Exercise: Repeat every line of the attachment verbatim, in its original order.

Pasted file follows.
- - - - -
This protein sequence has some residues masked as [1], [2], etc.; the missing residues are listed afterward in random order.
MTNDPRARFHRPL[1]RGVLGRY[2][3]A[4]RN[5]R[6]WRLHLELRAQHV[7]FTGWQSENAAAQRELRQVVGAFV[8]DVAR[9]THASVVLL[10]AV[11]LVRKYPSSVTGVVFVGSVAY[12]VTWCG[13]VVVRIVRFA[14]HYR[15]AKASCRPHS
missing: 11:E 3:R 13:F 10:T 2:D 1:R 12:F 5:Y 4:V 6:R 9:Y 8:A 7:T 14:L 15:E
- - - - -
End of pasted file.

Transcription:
This protein sequence has some residues masked as [1], [2], etc.; the missing residues are listed afterward in random order.
MTNDPRARFHRPL[1]RGVLGRY[2][3]A[4]RN[5]R[6]WRLHLELRAQHV[7]FTGWQSENAAAQRELRQVVGAFV[8]DVAR[9]THASVVLL[10]AV[11]LVRKYPSSVTGVVFVGSVAY[12]VTWCG[13]VVVRIVRFA[14]HYR[15]AKASCRPHS
missing: 11:E 3:R 13:F 10:T 2:D 1:R 12:F 5:Y 4:V 6:R 9:Y 8:A 7:T 14:L 15:E